HELP IS HERE
FIRST CONSORTIA HEALTH IT GRADS HIT THE MARKET
Last year 82 community colleges launched health IT training programs in a hurry.
After a slow and sometimes bumpy start, the programs are picking up steam and
the students are graduating. Now comes the next test: are the jobs out there?
By Chris Dimick
FRANK LILLO KNEW his field was changing, and he realized he’d have to change with it if he wanted a job. The realization led Lillo, 57, a former manufacturing IT con- sultant, back to school to enroll in the Community College Con- sortia to Educate Information Technology Specialists in Health Care program. Created by the Office of the National Coordinator for Health IT, the consortia was designed for students like Lillo. The six-month program offers focused training in six health IT roles with the intent of moving workers with health or IT back- grounds into emerging health-based technology jobs. Lillo had 25 years experience in business analysis, software systems implementation, and project management in the man- ufacturing and distribution industry. But with system imple- mentation work scarce in manufacturing businesses, Lillo knew he had to retool his skills. With health IT booming, Lillo felt it would be a great career shift. He enrolled in the consortia’s practice workflow and infor- mation management redesign specialist track at a local Florida community college. Two months after completing the program, Lillo landed a new job with the South Florida Regional Exten- sion Center helping physician practices implement electronic health record systems. “I like the fact that healthcare is an industry that provides help to people, and I also like the fact that it is a growing industry and provides a great job outlook for me,” Lillo says. The consortia training program launched one year ago this month. In that time, 82 community colleges around the country have offered the six-month health IT training programs. A total of $2 billion was allocated through the federal HITECH Act for health IT programs, including funding for workforce develop- ment programs, like the consortia, intended to address a need for 50,000 more health IT professionals nationwide. While the consortia has had many successes, it’s also faced its share of challenges. An accelerated development schedule—five months from the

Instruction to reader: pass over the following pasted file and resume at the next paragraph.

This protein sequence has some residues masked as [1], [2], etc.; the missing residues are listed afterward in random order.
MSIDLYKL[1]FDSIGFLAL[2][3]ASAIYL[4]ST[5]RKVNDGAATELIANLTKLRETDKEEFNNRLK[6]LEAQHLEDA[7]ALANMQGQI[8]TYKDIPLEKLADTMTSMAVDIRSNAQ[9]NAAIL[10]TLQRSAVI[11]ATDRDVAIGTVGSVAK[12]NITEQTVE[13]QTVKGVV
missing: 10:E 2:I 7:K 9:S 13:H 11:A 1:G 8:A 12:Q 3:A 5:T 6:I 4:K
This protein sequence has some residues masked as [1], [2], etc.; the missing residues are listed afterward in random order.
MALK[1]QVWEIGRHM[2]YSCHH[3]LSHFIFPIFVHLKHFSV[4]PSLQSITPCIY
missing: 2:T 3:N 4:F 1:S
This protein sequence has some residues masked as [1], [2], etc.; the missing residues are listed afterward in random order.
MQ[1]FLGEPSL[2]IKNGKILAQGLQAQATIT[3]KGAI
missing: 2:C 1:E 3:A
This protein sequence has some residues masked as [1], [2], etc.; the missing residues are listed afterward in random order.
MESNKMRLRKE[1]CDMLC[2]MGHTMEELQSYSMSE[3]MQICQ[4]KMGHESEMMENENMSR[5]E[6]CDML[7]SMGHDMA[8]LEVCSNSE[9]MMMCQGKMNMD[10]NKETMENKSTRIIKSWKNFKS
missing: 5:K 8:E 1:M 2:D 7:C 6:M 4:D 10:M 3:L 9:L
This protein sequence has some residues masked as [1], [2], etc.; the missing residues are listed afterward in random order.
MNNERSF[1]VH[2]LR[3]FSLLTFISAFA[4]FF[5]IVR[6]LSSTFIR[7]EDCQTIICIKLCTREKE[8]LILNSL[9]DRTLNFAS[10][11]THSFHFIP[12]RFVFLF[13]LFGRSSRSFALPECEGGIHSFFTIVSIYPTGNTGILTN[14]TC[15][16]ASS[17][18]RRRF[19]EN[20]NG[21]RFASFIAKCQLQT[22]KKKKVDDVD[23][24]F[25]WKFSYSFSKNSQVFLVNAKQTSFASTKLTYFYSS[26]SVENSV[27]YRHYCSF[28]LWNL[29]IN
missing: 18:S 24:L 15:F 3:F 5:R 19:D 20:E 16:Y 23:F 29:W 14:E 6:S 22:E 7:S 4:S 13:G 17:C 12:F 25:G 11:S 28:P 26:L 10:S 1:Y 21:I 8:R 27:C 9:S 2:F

first checks to the first class assignments—resulted in a slow
start for the program. The number of students completing the
program during its first year is lower than hoped, but ONC says
the consortia is still on track to meet its goal of training 10,500
health IT professionals by April 2012.
Off to a Slow Start
The first students to complete the consortia program graduated
in March of this year, but the numbers weren’t high. By April just
1,900 students had finished the training.
It wasn’t until this year that completion rates picked up steam.
ONC estimates that 7,000 students will have completed the programs by September 2011, according to Chitra Mohla, director
of the community college workforce program in ONC’s office of
provider adoption support. Many more will be in the pipeline.
ONC expects more than 10,000 students will be enrolled in consortia programs that same month.
The program’s slow start did not reflect a lack of interested students but the effects of its quick launch. With little time to market and develop their programs, the colleges had little time to
recruit students and get them moving through the curriculum.
Region D is one of five regional consortia organized to implement and run the training programs. By the end of June 2011,
only 700 students had completed training at the consortia’s 20
The region is responsible for training 3,300 of the total 10,500
students by April 2012. This seems like a large gap to overcome,
but enrollment in the region rose dramatically through the
spring. By June nearly 3,000 students had signed up for the programs. Region D now expects to have 2,450 students complete
the program by November, according to Kay Gooding, MPH,
MAEd, RHIA, region D consortia project director, based at Pitt
Community College in Greenville, NC.